As a reminder, Sir Nick formed an alliance to keep David Cameron in power after the global financial crisis. He has come in for plenty of criticism over dropping the Lib Dem promise not to introduce fees for university education, but it seems, drew a line in the sand over press regulation.
The result, as Mediatel reminds us this morning, was a terrible piece of legislation that Cameron had to go along with to keep Sir Nick -- just Nick back then -- carrying on as Deputy Prime Minister.
For a liberal politician, it is worth reminding ourselves that this forced through a situation where newspapers would pay both sides of legal costs -- even if the court ruled in their favour. That is, of course, unless the paper in question signed up to be regulated by a regulator approved by Royal Charter. This section of Cameron's memoir helps us British journalists get a hook on why such an unfair, unworkable law was brought in.
It has, of course, never been enforced. No major newspaper has signed up to a Royal Charter because there is a fear that this is akin to state control of the media. Instead they belong to their own regulator.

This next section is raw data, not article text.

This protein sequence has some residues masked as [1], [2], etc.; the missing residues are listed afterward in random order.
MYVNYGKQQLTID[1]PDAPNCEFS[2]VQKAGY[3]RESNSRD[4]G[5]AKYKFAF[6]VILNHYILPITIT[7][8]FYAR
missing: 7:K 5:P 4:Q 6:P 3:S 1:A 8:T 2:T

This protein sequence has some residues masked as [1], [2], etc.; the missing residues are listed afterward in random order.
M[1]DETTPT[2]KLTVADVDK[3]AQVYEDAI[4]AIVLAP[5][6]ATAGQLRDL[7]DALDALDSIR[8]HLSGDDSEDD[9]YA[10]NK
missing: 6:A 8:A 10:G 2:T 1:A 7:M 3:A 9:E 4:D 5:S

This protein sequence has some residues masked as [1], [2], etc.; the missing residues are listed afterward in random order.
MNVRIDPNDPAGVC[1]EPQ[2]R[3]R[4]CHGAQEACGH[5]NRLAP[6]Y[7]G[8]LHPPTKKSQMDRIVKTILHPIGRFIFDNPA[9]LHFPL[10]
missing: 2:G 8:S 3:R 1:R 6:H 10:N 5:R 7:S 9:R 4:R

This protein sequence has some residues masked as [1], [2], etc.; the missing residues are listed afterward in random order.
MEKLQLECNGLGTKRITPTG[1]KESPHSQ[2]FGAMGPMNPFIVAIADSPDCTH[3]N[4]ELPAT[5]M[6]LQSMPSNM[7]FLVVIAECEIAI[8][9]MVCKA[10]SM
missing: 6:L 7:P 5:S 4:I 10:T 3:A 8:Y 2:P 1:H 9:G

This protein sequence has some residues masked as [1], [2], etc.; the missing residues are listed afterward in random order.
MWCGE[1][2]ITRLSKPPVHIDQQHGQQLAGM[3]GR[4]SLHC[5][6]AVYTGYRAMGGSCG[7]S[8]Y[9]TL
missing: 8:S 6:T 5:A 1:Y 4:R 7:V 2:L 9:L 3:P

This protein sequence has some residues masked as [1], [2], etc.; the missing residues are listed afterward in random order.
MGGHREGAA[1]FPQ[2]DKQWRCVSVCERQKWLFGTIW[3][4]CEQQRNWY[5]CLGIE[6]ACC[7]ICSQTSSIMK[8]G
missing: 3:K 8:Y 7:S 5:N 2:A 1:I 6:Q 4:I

Those who have gone for Impress, the regulator backed by Royal Charter, tend to be small newspapers and magazines that are likely to have been influenced by the potentially crippling cost of paying both sets of fees, even if they are judged to have been in the right.
Of course, Sir Nick then goes off to take up some spin-doctor role for Facebook that involves defending the indefensible, such as Zuckerberg not bothering to turn up to the Commons to answer questions about the conduct of his company.
Today, the BBC brings further news that he and Facebook will not act as a "referee" on posts from politicians.
This raises the question of what constitutes a politician and what happens if they tell outright lies, such as Boris and his red bus claiming that GBP350m a week goes to the EU. Fact-check alert -- the EU takes around GBP4bn off the UK's membership fee ever year as a rebate and then spends around GBP4bn in the UK, meaning that the overall GBP17bn figure claimed to go to the EU is nearly half that figure, in reality.
So in Clegg's opinion, newspapers should be overseen by the equivalent of a state regulator or pay both sets of fees in libel cases. His fellow politicians? They get off free and shouldn't expect Facebook to be a bothersome "referee" providing oversight.
This is the hypocrisy of holding the press unfairly to account, while letting politicians say whatever they like on a platform that pretends it is not a publisher.